The always spectacular fall Chrysanthemum Show at the Lyman Conservatory at Smith College continues Saturday and Sunday, November 18 and 19, 2017.  The greenhouse is open from 10 am to 4 pm.  It showcases the hybridizing experiments of the horticulture class. The public gets a chance to vote on their favorites. A donation of $5 is suggested.

Between the Rows   November 11, 2017

Fall – Time to Get a Soil Test

Soil Testing

Tracy Allen, Supervisor of Soil Testing Lab at Umass

“This is the best time to test your soil,” Tracy Allen, supervisor of the University of Massachusetts Soil Test Laboratory, told me as she showed me around the very clean room filled with lots of boxy equipment and various kinds of glass beakers. “We run about sixteen to eighteen thousand soil tests a year, and most of those requests come in between April and June. We are really busy then, and people won’t get their test results as quickly.”

She showed me the many different types of equipment used from the ovens that dry the soil samples when they first come in, the sieving machine that shakes out sand and gravel, and the machine that creates the soil extracts that are tested by a spectrometer to identify 16 nutrients in the soil. It became clear to me why it takes time to get an accurate and useful test result.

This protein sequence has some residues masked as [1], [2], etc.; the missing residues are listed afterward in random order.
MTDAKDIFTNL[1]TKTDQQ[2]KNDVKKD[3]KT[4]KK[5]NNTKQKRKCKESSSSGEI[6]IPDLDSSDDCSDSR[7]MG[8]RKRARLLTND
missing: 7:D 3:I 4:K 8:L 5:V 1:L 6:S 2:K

During our years in Heath I sent an occasional soil sample to the lab. Instead of spreading around a 5-10-5 fertilizer around, I knew I was adding my own N-P-K fertilizers. There was nitrogen from my composted chicken manure, phosphate rock for phosphorus, and greensand for potassium, but I didn’t know whether my soil needed more of specific nutrients. The Umass test results not only told me the measurements of these three main necessary nutrients, they gave me a measure of the important trace elements like magnesium, manganese and boron, as well as the organic material in my soil. They also gave recommendations for improving the soil. One of the advantages of using organic fertilizers is that they work slowly, feeding plants over time, not giving them a big rush all at once. The brief saying “feed the soil, not the plant” has been my guide.